Intel's upcoming Coffee Lake CPUs won't work with today's motherboards

By Gordon Mah Ung Aug 3rd 2017
Intel's upcoming Coffee Lake CPUs won't work with today's motherboards
Intel's upcoming Coffee Lake CPUs apparently won't work with existing stocks of motherboards, a manufacturer confirmed on Wednesday. With AMD on the resurgence, this move couldn't come at a worse possible time.

Get ready to facepalm, Intel fans. The company's upcoming Coffee Lake CPUs apparently won't work with existing stocks of motherboards, a manufacturer confirmed on Wednesday.

In a Twitter post by Asrock last Saturday, the company flat-out said the new CPU won't work with today's motherboards.

When asked by Evan Jensen "...will the Z270 Supercarrier get support for the upcoming @intel Coffee Lake CPU's?" Asrock's official twitter account, @ASRockInfo replied: "No, Coffee Lake CPU is not compatible with 200-series motherboards."

According to at least one reliable source outside of Intel, the new Coffee Lake CPU will indeed not be compatible with Z270 boards, even though the chipsets with the upcoming Z370 appear to be the same, PCWorld was told.

PCWorld reached out to Asrock for comment on the tweet but has not heard back. Intel officials declined to comment on the statement by Asrock, saying that it doesn't comment on future products.

kiddingright IDG

Motherboard maker Asrock says Z270 owners will not be able to run Intel's upcoming Coffee Lake CPU.

So was the post just a rogue and uninformed social media post? A hack? Nope.

According to at least one reliable source outside of Intel, the new Coffee Lake CPU will indeed not be compatible with Z270 boards, even though the chipsets with the upcoming Z370 appear to be the same, PCWorld was told.

The source added that there are hopes in the industry that Intel will change its mind on compatibility. Tomshardware.com said it had independently confirmed the news with Asrock officials as well.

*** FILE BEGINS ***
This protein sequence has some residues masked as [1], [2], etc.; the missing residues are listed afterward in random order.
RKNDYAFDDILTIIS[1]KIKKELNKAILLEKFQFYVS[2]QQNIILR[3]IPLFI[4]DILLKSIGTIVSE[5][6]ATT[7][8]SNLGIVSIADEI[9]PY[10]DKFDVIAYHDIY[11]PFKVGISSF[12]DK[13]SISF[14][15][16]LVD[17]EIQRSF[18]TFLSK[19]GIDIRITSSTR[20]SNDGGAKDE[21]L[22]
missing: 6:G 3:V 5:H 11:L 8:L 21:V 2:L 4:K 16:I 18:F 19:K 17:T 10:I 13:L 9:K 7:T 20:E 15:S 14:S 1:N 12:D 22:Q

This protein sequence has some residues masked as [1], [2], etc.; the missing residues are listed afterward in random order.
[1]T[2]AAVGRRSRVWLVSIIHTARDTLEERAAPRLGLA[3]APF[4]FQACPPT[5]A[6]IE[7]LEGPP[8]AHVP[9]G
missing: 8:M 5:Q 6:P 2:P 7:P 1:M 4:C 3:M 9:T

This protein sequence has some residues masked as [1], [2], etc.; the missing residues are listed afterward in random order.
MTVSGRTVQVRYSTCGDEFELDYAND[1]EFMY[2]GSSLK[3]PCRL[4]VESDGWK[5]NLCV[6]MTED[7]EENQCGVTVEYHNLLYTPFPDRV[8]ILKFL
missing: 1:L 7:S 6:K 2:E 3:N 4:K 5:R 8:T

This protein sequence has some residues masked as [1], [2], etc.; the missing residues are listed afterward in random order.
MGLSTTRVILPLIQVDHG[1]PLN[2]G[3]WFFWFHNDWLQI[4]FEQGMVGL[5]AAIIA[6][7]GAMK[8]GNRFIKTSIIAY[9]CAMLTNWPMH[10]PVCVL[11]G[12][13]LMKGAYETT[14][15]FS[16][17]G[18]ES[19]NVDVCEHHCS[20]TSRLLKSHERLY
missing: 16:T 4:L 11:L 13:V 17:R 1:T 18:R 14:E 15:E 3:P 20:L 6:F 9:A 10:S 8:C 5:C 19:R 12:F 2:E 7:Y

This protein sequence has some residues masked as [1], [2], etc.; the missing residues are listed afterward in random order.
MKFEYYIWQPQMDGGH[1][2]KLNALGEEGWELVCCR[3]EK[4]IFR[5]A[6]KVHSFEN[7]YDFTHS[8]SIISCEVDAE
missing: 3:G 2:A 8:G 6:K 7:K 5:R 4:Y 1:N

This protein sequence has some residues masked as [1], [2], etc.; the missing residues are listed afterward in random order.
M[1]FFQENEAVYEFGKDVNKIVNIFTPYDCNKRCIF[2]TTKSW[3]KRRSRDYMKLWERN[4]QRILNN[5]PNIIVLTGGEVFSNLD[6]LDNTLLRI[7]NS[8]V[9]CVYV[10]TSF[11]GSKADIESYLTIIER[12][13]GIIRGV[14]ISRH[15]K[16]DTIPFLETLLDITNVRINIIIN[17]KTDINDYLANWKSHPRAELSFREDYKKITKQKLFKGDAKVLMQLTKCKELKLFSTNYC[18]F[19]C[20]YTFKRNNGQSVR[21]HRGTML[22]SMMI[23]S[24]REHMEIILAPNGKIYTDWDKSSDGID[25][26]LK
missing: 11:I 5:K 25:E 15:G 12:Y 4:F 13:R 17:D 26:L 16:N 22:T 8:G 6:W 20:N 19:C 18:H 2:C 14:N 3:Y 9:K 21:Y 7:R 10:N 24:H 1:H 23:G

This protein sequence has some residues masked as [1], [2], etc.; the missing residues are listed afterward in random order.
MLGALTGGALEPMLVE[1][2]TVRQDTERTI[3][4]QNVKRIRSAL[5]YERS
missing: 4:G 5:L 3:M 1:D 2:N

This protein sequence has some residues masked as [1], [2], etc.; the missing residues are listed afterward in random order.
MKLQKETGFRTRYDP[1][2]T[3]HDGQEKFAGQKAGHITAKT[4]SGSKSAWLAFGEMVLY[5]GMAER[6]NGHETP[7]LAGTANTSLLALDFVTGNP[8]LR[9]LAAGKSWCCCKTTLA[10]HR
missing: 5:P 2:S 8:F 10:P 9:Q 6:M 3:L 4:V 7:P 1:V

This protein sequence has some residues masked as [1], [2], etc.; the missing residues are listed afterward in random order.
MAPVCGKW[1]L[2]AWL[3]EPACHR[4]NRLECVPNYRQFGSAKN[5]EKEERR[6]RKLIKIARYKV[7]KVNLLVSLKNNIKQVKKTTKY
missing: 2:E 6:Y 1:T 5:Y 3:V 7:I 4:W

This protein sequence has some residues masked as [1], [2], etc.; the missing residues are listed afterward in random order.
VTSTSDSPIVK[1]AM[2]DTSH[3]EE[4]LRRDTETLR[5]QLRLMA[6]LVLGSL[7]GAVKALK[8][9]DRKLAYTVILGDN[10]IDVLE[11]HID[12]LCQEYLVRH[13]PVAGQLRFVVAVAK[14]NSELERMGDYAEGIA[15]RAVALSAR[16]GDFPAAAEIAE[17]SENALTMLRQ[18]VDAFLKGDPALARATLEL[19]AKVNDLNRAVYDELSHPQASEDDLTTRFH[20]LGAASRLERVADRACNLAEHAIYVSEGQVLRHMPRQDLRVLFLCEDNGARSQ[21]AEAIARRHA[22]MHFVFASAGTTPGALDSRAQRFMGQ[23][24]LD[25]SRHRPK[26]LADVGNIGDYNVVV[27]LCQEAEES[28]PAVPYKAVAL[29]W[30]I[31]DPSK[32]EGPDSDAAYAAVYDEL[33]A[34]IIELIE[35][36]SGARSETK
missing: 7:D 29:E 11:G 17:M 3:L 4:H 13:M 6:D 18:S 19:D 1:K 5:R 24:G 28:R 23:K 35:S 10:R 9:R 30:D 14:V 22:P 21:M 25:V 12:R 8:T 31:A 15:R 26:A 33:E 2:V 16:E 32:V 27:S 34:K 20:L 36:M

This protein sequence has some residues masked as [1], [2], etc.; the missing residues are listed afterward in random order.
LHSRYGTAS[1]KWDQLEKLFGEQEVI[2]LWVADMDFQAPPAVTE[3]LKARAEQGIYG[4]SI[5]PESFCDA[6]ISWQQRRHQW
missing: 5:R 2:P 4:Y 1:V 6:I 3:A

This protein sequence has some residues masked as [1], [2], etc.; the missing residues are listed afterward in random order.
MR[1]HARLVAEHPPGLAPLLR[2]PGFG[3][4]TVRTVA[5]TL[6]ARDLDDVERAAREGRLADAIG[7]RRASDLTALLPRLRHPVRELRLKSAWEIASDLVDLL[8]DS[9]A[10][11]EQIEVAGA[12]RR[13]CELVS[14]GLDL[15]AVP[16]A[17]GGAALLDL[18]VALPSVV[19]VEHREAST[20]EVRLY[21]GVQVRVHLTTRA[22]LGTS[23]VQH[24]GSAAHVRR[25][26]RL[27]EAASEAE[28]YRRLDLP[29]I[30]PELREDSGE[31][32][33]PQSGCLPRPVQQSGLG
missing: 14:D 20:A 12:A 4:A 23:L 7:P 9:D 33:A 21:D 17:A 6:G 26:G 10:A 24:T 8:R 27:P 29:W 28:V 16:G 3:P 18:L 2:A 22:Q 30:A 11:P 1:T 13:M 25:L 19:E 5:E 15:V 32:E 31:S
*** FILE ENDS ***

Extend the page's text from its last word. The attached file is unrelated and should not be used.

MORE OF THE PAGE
Why this matters: The vast majority of new CPU sales are in new systems, and they likely won't be impacted by the incompatibility. However, there's also a very large and very vocal crowd of builders and upgraders who still swap out older, slower CPUs for newer, faster CPUs to maximize their investment. An upgrade-in-place doesn't sell an Intel chipset, but it at least keeps them on the Intel platform. If consumers are forced to dump an existing Z270 motherboard for a newer Z370 to get a six-core Coffee Lake CPU, Intel risks driving them into the arms of AMD and its Ryzen CPUs.

z270 extreme4l3 Asrock

If you have an Asrock Z270 Extreme 4 board, you're apparently out of luck on a Coffee Lake upgrade.

Why Intel, why?

Again, Intel officials would not comment, but there are many reasons for such a move.

The most cynical reason is "market segmentation," which is a fancy way of saying the company just wants consumers to buy a new motherboard with the new CPU.

Another reason is support issues. Intel is an engineering-conservative company and doesn't like to say CPUs will work with something unless all of the t's are crossed and the i's dotted. It's entirely possible that Coffee Lake could officially support Z370 only, but unofficially work just fine with previous chipsets and motherboards. Intel has done this with previous generations of CPUs by unofficially allowing motherboard vendors to support them.

Of course, there's also the chance that it really isn't compatible. Although Coffee Lake is based on the same 14nm process as Kaby Lake and Skylake and appears to use the same chipset, it's believed to be Intel's first six-core chip in a mainstream platform. More cores means more power consumption, and Intel may never have planned for the Z270 to support the power requirements for Coffee Lake.

Motherboard makers are likely unhappy with the news, too. As word spreads that Z270 won't work with the next CPU, consumers, especially enthusiasts, may decide against buying a Z270-based product, knowing that's its essentially outdated. If the new CPU were compatible, that stampede is less likely to occur.

In some ways, Asrock's slip of the tongue could convince Intel to change its mind on compatibility. As of this morning, Asrock's Twitter post had not been removed.

No matter what the reason, the news couldn't come at a worse possible time. With the company under full assault by AMD's Ryzen and Ryzen Threadripper , keeping the base happy and loyal is a given.

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